Bath Salts Abuse and Addiction (cont.)
Roxanne Dryden-Edwards, MD
Dr. Roxanne Dryden-Edwards is an adult, child, and adolescent psychiatrist. She is a former Chair of the Committee on Developmental Disabilities for the American Psychiatric Association, Assistant Professor of Psychiatry at Johns Hopkins Hospital in Baltimore, Maryland, and Medical Director of the National Center for Children and Families in Bethesda, Maryland.
Melissa Conrad Stöppler, MD
Melissa Conrad Stöppler, MD, is a U.S. board-certified Anatomic Pathologist with subspecialty training in the fields of Experimental and Molecular Pathology. Dr. Stöppler's educational background includes a BA with Highest Distinction from the University of Virginia and an MD from the University of North Carolina. She completed residency training in Anatomic Pathology at Georgetown University followed by subspecialty fellowship training in molecular diagnostics and experimental pathology.
In this Article
- Bath salts facts
- What are bath salts, and how are bath salts abused?
- What is the history of bath salts?
- Are bath salts addictive?
- Are bath salts legal?
- What are risk and protective (prevention) factors for bath salts abuse and addiction?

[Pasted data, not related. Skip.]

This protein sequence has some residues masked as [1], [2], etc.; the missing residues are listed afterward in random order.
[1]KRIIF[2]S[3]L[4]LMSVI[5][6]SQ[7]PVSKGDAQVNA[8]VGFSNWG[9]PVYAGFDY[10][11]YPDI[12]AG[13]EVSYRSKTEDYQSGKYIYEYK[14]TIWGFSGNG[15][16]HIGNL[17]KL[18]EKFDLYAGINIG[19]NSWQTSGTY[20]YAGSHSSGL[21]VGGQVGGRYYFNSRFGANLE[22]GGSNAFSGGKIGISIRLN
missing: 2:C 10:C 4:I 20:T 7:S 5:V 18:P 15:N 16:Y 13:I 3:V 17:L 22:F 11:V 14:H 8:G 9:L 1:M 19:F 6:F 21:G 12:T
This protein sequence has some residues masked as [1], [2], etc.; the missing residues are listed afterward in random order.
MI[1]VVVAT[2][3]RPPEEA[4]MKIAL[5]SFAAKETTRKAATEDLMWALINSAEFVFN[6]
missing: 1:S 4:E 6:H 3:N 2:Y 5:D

- What are the symptoms and signs of bath salts intoxication?
- What are the side effects, complications, and prognosis of abusing bath salts?
- How is bath salts abuse and addiction diagnosed?
- What is the treatment for bath salts abuse and addiction?
- Where can people find more information about bath salts abuse and addiction?
- Find a local Doctor in your town
What are risk and protective (prevention) factors for bath salts abuse and addiction?
There are a number of biological, psychological, and social factors, called risk factors, that can increase a person's likelihood of developing a chemical-abuse or chemical-dependency disorder. The frequency that addictions to any drug, including bath salts, occur within some families seems to be higher than can be explained by the addictive environment of the family. Therefore, most substance-abuse professionals recognize a genetic aspect to the risk of this and other drug addictions. Mental-disorder symptoms that are caused by bath salt abuse or addiction include mood disorders like depression or anxiety. Social risk factors for bath salts, as for any type of drug abuse and addiction, include male gender, age 18 to 44 years old, unmarried marital status, and lower socioeconomic status. According to statistics by state, people residing in the West tend to be at higher risk for chemical abuse or dependency. As with substance abuse in general, prevention of bath salt abuse and addiction is increased by circumstances like receiving appropriate supervision, as well as clear messages from family members that drug use is unacceptable.
What are the symptoms and signs of bath salts intoxication?
The signs and symptoms of bath salts intoxication include feeling euphoric ("high"), sexually stimulated, thinking one is more focused, and having high energy levels for two to four hours after taking the drug. Those symptoms tend to be followed by feeling very let down for several hours to days thereafter.
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